The Agricultural Marketing Service (AMS) has reviewed and concurs with the NOSB recommendations. Accordingly, this proposed rule would continue the 11 exemptions and 1 prohibition in 7 CFR 205.601, 205.602, and 205.605 of the following substances in organic agricultural production and handling and amend the USDA's national regulations (7 CFR part 205) to add annotations to the Tartaric acid listings of § 205.605:
Section 205.601 Synthetic Substances Allowed for Use in Organic Crop Production
(a) As algicide, disinfectants, and sanitizer, including irrigation system cleaning systems.
(3) Copper sulfate—for use as an algicide in aquatic rice systems, is limited to one application per field during any 24-month period. Application rates are limited to those which do not increase baseline soil test values for copper over a timeframe agreed upon by the producer and accredited certifying agent.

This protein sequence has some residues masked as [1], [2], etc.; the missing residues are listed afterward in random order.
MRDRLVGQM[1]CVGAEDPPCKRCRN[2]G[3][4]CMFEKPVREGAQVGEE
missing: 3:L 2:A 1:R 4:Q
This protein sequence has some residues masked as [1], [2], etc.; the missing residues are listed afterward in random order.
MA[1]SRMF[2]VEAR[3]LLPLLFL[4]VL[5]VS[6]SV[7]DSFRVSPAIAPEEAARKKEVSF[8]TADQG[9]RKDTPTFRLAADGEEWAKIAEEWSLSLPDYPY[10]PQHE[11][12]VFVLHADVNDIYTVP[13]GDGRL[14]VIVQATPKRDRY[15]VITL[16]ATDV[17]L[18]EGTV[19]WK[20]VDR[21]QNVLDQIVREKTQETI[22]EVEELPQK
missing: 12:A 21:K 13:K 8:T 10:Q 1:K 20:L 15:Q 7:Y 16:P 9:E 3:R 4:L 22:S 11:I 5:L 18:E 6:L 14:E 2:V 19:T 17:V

(5) Ozone gas—for use as an irrigation system cleaner only. Start Printed Page 40196
(6) Peracetic acid—for use in disinfecting equipment, seed, and asexually propagated planting material.
(e) As insecticides (including acaricides or mite control).
(3) Copper Sulfate—for use as tadpole shrimp control in aquatic rice production, is limited to one application per field during any 24-month period. Application rates are limited to levels which do not increase baseline soil test values for copper over a timeframe agreed upon by the producer and accredited certifying agent.
(i) As plant disease control.
(7) Peracetic acid—for use to control fire blight bacteria.